Press Release (ePRNews.com) - MERTON, England - Jun 28, 2017 - These whales are an integral part of our life. They are not disconnected entities, but much swimming in our culture and psyche, living with us, questioning us with child’s curiosity or connecting us with our consciousness. As Zata Banks points out, their dive to the depth of meanings allows us to connect all three physical curves without the boundaries of sea, land and sky. This is the journey that starts with the first poem, Yoga in the Kelp Forest, and with all the violence of migration, hunt and rejections in between ends still with Buddha and the translucent whales. ”Come, come, swim with me/ Swim the lithe language”, the whale beckons….This is the whale that wants to sing its story as an epic journey of exploration.
Our endangered world is celebrated by Patel in poems that hop, skip and transform the mundane into a magical adventure. No subject is too distant for Patel’s keen eye and leviathan powers.
Yogesh Patel is Jonah, Ishmael, Queequeg and Moby Dick himself.
His whales are enormous symbols swimming all the seas of the world and defining us as they go.
Michael Schmidt OBE FRSL, General Editor: PN Review
‘One of the biggest stories of our time is the migration akin to the Mara Crossing, mostly brutal and cruel with the homelessness but a constant and a swim for one’s survival. Whale in this collection carries the burden to understand the turmoil as a born-migrant by walking with us on land punctuated by the past, the present and the future,’ explains Yogesh Patel, a born-migrant himself!
With marvelous twists and turns of language and breath, Yogesh Patel’s book length meditation draws us into the life and death of the young whale lost in the Thames river, a poignant icon for the migrant self. The voice moves through wit and sparks of joy, through bitterness and loss, rising into a fine balance — the metamorphic life of the speaker pitched to the rhythmic harmonies of poetic language .’Come swim with me/ swim the lithe language ‘ the poet tells us and we follow him across the dark yet clarified borders of the past, through the difficult present, into the fluid zone of the imagination. Swimming with the Whales is relevant to our lives in a world of nationalisms gone awry, where our common humanity is so often ignored.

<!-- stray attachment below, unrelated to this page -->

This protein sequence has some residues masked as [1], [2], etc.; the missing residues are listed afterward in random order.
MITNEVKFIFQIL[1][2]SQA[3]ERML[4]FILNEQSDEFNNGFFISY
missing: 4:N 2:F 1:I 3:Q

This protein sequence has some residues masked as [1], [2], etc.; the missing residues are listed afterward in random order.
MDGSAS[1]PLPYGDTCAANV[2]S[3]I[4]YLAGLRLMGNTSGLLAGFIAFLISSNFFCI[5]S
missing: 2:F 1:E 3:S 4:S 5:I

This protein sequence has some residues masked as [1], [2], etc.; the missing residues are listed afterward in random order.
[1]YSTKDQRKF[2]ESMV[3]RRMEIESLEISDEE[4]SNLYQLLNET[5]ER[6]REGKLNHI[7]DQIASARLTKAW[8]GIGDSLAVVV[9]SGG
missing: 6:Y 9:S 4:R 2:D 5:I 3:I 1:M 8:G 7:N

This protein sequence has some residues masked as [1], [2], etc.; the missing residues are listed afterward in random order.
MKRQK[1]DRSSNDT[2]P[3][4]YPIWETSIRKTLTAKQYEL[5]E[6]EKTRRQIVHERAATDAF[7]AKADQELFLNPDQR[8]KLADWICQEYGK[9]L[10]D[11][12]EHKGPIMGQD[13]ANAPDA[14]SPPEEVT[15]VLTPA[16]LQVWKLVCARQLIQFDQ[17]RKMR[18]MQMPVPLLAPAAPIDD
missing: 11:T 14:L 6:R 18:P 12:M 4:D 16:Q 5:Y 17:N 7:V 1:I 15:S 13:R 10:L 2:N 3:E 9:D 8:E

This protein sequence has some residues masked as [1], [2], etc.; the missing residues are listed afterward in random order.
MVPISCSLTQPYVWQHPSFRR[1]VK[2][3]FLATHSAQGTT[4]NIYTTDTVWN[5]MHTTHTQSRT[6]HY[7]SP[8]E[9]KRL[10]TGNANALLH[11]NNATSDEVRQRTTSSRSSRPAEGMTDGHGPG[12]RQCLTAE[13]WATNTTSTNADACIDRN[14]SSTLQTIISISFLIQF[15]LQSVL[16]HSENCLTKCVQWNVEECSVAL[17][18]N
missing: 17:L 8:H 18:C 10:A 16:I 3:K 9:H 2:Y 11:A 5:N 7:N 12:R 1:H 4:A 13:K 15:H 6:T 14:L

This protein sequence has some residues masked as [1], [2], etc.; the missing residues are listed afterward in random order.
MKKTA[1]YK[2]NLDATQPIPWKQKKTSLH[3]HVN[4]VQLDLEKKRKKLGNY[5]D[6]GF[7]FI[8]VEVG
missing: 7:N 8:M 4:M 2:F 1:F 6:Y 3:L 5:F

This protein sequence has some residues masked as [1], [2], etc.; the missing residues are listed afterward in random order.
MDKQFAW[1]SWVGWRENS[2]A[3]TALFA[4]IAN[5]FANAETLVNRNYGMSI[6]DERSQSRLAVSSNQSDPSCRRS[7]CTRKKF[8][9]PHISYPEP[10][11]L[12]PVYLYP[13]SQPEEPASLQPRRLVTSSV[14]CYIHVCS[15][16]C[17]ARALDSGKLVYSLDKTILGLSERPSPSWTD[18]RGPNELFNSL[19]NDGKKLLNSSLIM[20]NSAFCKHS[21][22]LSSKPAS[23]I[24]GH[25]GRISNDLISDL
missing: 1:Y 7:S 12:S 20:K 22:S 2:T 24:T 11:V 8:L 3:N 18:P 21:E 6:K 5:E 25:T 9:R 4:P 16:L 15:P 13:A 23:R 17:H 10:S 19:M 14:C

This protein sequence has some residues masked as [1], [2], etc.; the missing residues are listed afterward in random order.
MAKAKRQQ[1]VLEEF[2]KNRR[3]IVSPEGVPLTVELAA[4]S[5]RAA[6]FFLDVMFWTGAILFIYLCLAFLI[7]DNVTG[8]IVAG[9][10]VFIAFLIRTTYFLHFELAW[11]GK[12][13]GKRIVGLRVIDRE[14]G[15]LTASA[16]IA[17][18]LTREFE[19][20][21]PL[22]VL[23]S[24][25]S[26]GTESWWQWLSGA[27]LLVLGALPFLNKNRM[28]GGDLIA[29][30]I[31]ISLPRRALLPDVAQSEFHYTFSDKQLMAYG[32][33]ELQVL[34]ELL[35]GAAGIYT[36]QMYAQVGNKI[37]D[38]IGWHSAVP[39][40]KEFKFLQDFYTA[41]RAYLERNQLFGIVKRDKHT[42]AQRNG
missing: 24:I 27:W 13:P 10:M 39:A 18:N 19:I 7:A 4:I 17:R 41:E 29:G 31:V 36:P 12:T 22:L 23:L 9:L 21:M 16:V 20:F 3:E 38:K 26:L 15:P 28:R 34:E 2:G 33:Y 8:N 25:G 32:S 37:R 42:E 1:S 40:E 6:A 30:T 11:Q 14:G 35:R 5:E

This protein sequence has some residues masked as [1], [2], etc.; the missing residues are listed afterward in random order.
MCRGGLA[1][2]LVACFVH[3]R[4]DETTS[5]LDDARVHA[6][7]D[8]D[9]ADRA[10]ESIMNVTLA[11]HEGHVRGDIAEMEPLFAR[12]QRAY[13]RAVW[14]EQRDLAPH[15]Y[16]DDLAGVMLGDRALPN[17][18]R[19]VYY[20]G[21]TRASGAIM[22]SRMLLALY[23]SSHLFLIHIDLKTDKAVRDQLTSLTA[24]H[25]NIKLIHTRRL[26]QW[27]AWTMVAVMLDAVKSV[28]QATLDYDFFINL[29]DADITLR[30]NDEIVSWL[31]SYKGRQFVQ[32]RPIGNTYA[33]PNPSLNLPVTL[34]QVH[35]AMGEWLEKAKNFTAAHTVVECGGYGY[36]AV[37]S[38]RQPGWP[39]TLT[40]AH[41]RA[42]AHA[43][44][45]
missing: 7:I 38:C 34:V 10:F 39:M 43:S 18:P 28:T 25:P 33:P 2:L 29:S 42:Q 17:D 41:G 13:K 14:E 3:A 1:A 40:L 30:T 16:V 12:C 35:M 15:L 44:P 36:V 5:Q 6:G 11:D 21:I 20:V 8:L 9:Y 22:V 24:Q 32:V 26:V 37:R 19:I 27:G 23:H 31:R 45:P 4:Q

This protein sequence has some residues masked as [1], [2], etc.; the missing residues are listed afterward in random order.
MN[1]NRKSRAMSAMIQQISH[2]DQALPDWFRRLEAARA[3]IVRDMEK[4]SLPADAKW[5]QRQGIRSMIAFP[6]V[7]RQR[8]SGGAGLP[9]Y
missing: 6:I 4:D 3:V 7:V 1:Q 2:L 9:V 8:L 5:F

Meena Alexander, Guggenheim Fellow in Poetry, author of Birthplace with Buried Stones
A whale is not territorial, and therefore, it knows no nationalism, yet its home is carved up in national seas.
‘This panoramic opus assures Patel a permanent place in the front rank of Asian origin poets in the West,’ says Reginald Massey, a legendary poet and journalist. This is the book not only for all poetry lovers but for whale and animal lover, and everyone concerned with what is going on around us in this world losing its humanity.
About the poet:
As a co-editor of Skylark, Yogesh Patel has published international contemporary poetry since the seventies. Currently, he runs Skylark Publications UK and the Word Masala project to promote writers and poets of the South Asian Diaspora. He also edits eSkylark. Additionally, Yogesh is a founder of the literary charity, Gujarati Literary Academy, and has served as its president. He was a Fellow of the International Poetry Society and a Fellow of the Royal Society of Arts. He was awarded the Freedom of the City of London and, as a trilingual poet, has four LP records, two films, radio programmes, children’s book, fiction and non-fiction books, including poetry collections to his credit.
Apart from being a recipient of the IWWP award, the International Scottish Diploma for the excellence in poetry, and a Hon. Diploma from the Italian University of Arts, he has won the Co-Op Award for the poetry on the environment.
By profession, Yogesh is a qualified optometrist and an accountant.
A short list of his work and achievements is listed at www.patelyogesh.co.uk
(Yogesh has been published by Under the Radar, IOTA, Envoi, Understanding, Fire, Orbis, IPSE, BBC, Muse India, Confluence, Asian Voice, Skylark, and others. He is also anthologised in MacMillan, Redbeck and other anthologies. He has read at many prestigious venues, including the House of Lords and the National Poetry Library, Southbank Centre.)
Word Masala Foundation
The foundation promotes South-Asian Diaspora poets and writers by awarding them for their excellence in poetry.
Instead of a monetary prize, it helps by working as a non-commercial agent for them, helping with the reviews, highlighting their work through its publications and magazines, organising readings and programmes, and placing articles and interviews where possible.
The foundation is a non-commercial thrust and believes very strongly in working with our Western counterparts. It recognises all good work they do as struggling small and large presses. For that, it awards them with a recognition plaque highlighting their efforts in diversity. We work to help them for the books by South-Asian Diaspora poets and writers.
You can also help by joining our growing list of subscribers and by buying books by our award-winning poets and writers.
Dr Debjani Chatterjee MBE
Skylark Publications UK